Seminole Heights Elementary recently adopted a new school motto: “Where two heads are better than one.” Now, two groups of students on campus are taking the initiative to embrace those words.
Since September, fifth-grade students in the Academically Gifted Program (AGP) and Beta Club have met twice a week with students as part of the Exceptional Student Education (ESE) program. Together, they’ve formed the Peer Mentoring Program.
“It’s given (the AGP students) an opportunity to work with children that they don’t normally socialize with. It’s built their communication, their empathy, levels of kindness and just being able to think of others,” says Amalia Gogan, Seminole Elementary’s Gifted Program teacher.
Each week, the two groups meet and work on a variety of activities together. From STEM projects to word problems to even crafting their own fairytale, the Peer Mentoring Program aims to connect and encourage collaboration between the students.
“The idea of it is to give my Access students a chance to bond with typical peers in a different setting than they’re used to and challenge them to do higher level thinking with those AGP peer mentors,” says ESE Specialist Jared Rothfarb.
One of the best parts about the program, Gogan says, is that the AGP students are the ones coming up with plans for each meeting.
“It’s a real teaching experience. Like it’s a handful of designing different activities and helping manage them and all types of different stuff,” says mentor Chessa Claytor.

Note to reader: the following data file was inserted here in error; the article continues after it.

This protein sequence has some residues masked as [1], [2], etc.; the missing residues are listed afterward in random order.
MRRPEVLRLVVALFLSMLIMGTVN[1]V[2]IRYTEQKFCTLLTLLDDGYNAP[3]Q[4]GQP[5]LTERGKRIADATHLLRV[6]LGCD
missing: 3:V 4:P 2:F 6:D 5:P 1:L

For both teachers, however, the true moment of joy comes when they see how strong of a bond the students have formed.
“They walk around the school now and they’ve been amazed how the mentors are going to the mentees and talking to them in the hallways in front of everybody else,” Rothfarb says. “It makes them feel really, really special because a fifth grader in Gifted is coming to see them, and just the looks on their faces, it makes it all worthwhile.”
Mentor-mentee pair Owen DiCarlo and Ilijah Jelks have even created several handshakes for when they greet or celebrate each other’s accomplishments.
“He’s smart… and he hangs out with me every single week,” Jelks said.
Those little moments of success and connection have proved to be proud moments for mentors like DiCarlo.
“It really means a lot to me because it just makes me feel like I’m making a difference in the world,” he said.
Originally published in March 2023 of Tampa Bay Parenting Magazine.